But really, you want to balance those things. Because you're seeing a lot of very quick rotations from one to the other. Which we're not really betting on in a large way in the near-term. So this is really a 12 month view. You want your portfolio to be robust to those rotations back and forth along the way.

- Ben how are you how are you looking at policy? Being supportive of your base case right now. I mean, as we look to January and the potential for new policies under a Biden administration. It certainly looks like there's still a lot of question marks. Largely because the Senate is still unsettled. But when you look at issues like health care, like tax policy. How are you viewing that in the potential for a big shift?

BEN MANDEL: Well I think the we have learned something over the last few weeks, in terms of the lay of the for policy. So there's things that reside within the control of the executive in the United States. There are things that reside within the control of Congress, and that's mostly thinking about fiscal policy, taxing and spending. And then there's monetary policy.

So I think what's happened over the course of the last few weeks, is that the incidents of policy and all the burden has more or less shifted to that monetary policy side of the spectrum. And so we'd expect, and actually we'd expected prior to the US election, that the Fed would remain active. And in fact, be expanding its asset purchase program. Either in the volume, or the maturity composition of its purchases of treasuries. That's kind of a baseline expectation for December.

Who knows, maybe even prior to that meeting. And so when we say ample policy support, it's really the fact that central banks are on the case here. And there's a QE club of developed market central banks who are using their balance sheets very actively. And so that's another reason why you probably don't want to bet that interest rates are going up 2%, 3%, 4%. We view 1% on the Treasury, 10 year Treasury where we are right now. And it's slightly higher than that to be a buying opportunity.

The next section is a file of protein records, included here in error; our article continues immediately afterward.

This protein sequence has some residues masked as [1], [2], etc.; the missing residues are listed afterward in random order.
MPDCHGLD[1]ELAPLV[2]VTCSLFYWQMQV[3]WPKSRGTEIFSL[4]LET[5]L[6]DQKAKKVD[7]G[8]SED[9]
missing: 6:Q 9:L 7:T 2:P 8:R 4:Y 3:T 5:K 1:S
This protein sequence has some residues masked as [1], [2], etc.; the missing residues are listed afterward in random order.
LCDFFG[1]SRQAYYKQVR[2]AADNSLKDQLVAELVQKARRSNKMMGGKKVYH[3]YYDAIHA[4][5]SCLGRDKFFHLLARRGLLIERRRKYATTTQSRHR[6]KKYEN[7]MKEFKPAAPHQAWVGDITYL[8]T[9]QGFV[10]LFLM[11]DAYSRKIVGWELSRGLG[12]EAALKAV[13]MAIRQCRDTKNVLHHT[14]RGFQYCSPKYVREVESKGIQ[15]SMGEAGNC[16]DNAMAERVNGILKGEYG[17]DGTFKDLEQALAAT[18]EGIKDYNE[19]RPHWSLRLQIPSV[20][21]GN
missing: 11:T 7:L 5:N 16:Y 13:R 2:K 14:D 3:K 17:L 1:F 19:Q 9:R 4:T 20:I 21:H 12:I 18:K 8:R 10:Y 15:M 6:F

- Yeah, Ben, that's one question here that we get from a lot of viewers when it comes to watching these stimulus bills come through here. We're talking about trillions of dollars. I'm not sure you can see it right now, but the Bitcoin pillar has reemerged on my set here at home. Because we're trading about 16,000 on Bitcoin here. And there seems to be some fears out there that you might see inflation run pass what's being expected right now. You say it's hard to see inflation rising sustainably above the fence growth target here for that. Talk to me about what's being missed in that discussion. And why inflation, in your mind, is expected to stay low.

BEN MANDEL: I mean, you don't have to take my word for it. You can look at the inflation data. Which I've strongly suggested over the last five months, that inflation has been following the demand shock to the US economy. So you had a lot of negative inflation in the outset. March, April period where you had that trader in demand. You had a recovery in inflation a few months after that. But that was in line with the recovery in the economy.

And now you're seeing that waver a little bit. The inflation data from last week consistent with the idea that you've seen a little bit of softening as that growth acceleration has leveled off. So really, inflation is along for the ride at the moment with demand. And you'd expect it, in trend terms, to continue slowly improving over the next few years.

But this is not something that's running away. And one thing we've learned from the global financial crisis, was that even with ample policy support, large central bank balance sheets. A tight labor market, which as I said, we're nowhere close to right now. Even then, it was difficult to manufacture sustainably high inflation. And so I think inflation is going to factor into our long term thinking. But it's more of a 5, 10, 15 year view. The next year or two is going to be characterized by rates being brought back down to earth by an actual inflation process, which is pretty tame.

- And certainly some good context there. Ben Mandel with JP Morgan Asset Management. Good to talk to you today.